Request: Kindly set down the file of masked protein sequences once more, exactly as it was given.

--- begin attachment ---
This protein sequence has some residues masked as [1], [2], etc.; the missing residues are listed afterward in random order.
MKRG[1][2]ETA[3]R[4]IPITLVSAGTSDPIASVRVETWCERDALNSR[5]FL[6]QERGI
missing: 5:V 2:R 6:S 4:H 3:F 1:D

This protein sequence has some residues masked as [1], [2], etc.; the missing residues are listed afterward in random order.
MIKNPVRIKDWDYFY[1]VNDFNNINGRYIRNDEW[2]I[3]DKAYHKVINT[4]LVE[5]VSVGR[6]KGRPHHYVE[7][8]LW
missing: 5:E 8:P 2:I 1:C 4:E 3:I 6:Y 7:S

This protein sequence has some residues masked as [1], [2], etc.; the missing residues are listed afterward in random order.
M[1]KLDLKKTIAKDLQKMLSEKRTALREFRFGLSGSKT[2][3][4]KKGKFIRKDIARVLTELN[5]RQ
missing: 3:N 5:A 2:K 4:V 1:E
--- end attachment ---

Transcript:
This protein sequence has some residues masked as [1], [2], etc.; the missing residues are listed afterward in random order.
MKRG[1][2]ETA[3]R[4]IPITLVSAGTSDPIASVRVETWCERDALNSR[5]FL[6]QERGI
missing: 5:V 2:R 6:S 4:H 3:F 1:D

This protein sequence has some residues masked as [1], [2], etc.; the missing residues are listed afterward in random order.
MIKNPVRIKDWDYFY[1]VNDFNNINGRYIRNDEW[2]I[3]DKAYHKVINT[4]LVE[5]VSVGR[6]KGRPHHYVE[7][8]LW
missing: 5:E 8:P 2:I 1:C 4:E 3:I 6:Y 7:S

This protein sequence has some residues masked as [1], [2], etc.; the missing residues are listed afterward in random order.
M[1]KLDLKKTIAKDLQKMLSEKRTALREFRFGLSGSKT[2][3][4]KKGKFIRKDIARVLTELN[5]RQ
missing: 3:N 5:A 2:K 4:V 1:E